Evaluation & results

  1. IQ Scores
  2. IQ level
  3. What is the average IQ?
  4. BGI™ IQ classification scale

IQ Scores

IQ Scores show a person’s performance in the test compared to all other people in the same age group who have taken the test.

Different tests have been developed as IQ research has progressed over the years, with each being given its own scoring system. Therefore, an IQ of 130 is rather meaningless unless you know the exact test that was used to measure your score.

In order to compare different IQ tests, their scores need to be converted into “percentiles”. For example, converting your IQ Score into a percentage will reveal how you compare to the rest of the population in percentage terms.

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IQ level

IQ test publishers use classification labels such as “exceptional” or “average” to define the different categories of IQ Scores.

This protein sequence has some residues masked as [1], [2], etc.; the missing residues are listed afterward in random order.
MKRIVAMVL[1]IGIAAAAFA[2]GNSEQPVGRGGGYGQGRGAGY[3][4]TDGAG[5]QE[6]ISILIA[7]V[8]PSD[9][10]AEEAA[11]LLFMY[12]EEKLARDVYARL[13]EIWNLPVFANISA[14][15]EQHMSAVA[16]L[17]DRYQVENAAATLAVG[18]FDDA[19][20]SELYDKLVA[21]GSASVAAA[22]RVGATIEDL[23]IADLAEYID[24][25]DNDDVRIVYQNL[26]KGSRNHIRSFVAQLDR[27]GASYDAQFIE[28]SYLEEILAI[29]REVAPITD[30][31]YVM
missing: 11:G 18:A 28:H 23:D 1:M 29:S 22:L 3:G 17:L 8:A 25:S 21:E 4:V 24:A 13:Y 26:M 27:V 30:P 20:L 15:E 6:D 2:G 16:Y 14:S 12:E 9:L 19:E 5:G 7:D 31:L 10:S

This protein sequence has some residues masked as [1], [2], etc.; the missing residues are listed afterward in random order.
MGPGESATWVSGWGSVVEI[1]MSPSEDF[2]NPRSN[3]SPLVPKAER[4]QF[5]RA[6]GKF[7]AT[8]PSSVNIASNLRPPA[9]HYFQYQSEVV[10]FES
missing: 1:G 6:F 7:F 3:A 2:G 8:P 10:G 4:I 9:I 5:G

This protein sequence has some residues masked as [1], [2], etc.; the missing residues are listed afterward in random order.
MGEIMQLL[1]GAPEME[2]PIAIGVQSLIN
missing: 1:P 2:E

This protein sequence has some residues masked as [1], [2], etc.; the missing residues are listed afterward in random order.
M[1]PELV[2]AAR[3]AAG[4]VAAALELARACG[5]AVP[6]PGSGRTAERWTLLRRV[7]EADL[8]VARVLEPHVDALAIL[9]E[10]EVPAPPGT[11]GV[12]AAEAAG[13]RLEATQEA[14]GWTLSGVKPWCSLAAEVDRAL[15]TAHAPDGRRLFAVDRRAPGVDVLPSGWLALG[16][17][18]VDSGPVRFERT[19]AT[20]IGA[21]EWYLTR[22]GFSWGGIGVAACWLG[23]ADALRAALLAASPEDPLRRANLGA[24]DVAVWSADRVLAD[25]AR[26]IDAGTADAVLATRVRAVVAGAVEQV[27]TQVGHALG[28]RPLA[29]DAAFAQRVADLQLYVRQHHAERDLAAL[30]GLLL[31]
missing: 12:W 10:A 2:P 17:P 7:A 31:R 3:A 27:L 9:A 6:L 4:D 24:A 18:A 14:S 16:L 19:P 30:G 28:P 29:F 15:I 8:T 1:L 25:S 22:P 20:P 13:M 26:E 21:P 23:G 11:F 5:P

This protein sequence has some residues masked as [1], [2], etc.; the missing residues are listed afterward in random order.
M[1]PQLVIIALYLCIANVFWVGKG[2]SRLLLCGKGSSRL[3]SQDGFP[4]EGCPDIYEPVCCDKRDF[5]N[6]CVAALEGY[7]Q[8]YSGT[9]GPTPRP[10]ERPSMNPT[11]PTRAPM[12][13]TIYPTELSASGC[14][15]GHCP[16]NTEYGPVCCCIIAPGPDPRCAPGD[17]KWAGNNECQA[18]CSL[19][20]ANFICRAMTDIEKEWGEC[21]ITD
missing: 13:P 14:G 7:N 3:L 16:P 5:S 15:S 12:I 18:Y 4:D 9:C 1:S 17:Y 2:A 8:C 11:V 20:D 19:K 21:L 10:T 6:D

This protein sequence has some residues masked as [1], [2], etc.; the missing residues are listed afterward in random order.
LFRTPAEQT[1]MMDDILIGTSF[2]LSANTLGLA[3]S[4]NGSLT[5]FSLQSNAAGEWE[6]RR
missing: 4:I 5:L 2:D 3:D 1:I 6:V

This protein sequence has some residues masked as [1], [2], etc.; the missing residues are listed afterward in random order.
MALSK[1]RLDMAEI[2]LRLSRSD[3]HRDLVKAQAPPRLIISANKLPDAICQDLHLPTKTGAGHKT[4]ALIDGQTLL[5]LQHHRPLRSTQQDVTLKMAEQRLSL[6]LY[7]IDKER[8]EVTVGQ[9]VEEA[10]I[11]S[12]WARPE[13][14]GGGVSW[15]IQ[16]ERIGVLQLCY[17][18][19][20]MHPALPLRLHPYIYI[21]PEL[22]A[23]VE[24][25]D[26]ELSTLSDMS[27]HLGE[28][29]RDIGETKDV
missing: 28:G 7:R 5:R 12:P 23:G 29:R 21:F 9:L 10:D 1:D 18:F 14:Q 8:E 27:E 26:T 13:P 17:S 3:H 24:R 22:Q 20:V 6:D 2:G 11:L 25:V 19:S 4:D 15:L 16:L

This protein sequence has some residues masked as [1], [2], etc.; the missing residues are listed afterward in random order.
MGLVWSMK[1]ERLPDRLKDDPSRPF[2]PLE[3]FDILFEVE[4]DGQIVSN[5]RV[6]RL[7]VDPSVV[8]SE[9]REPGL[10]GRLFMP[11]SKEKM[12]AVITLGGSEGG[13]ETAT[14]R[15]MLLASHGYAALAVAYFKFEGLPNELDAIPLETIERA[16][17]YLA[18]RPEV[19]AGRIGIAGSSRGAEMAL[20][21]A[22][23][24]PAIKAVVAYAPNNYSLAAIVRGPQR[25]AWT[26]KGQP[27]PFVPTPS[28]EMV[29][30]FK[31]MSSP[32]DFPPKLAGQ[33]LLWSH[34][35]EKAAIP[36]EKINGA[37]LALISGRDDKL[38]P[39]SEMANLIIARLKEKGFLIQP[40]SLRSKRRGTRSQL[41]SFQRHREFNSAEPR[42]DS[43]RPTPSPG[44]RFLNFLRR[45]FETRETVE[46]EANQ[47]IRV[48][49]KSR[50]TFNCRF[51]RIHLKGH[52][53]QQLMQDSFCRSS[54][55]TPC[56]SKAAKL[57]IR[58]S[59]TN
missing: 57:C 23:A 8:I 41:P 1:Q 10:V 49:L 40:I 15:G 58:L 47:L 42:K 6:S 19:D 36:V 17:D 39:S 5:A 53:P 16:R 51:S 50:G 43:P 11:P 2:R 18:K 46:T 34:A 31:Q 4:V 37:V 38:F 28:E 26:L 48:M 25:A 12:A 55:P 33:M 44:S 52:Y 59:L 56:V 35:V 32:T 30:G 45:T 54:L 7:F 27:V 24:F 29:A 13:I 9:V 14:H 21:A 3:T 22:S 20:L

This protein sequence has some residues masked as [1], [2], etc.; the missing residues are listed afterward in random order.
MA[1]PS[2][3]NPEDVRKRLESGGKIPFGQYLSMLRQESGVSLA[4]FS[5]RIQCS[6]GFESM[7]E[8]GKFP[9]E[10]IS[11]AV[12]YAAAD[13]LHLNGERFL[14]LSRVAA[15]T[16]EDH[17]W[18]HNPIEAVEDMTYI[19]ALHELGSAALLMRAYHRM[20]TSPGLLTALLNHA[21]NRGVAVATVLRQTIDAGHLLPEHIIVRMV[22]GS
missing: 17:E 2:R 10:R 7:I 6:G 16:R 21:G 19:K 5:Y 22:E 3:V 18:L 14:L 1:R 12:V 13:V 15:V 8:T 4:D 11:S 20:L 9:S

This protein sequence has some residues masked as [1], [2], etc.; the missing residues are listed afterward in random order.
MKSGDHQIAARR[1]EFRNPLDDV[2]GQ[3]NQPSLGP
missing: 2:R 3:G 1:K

There is no uniform way of labelling IQ levels, nor is there a consistent pattern of classifying IQ Scores into specific categories or with specific boundary scores.


What is the average IQ?

In most modern IQ tests, the average IQ Score is set at 100 with a standard deviation (SD) of 15, meaning that IQ Scores follow a normal distribution of statistical data.

In other words, about 95% of the world’s population have scores within two standard deviations (SD) of the mean (average IQ Score).

If one SD is 15 points, as is the norm in almost all modern tests, then 95% of the population are within the range 70-130, and 98% are below 131. Alternatively, two thirds of the population have IQ Scores within one SD of the mean, i.e. within the range 85-115.


BGI™ IQ classification scale

The BGI™-certified IQ test uses the following scale to classify your results:

IQ Score IQ classification
Above 144 Highly gifted
130 – 144 Gifted
115 – 129 High average
85 – 114 Average
70 – 84 Below average
Less than 70 Extremely low

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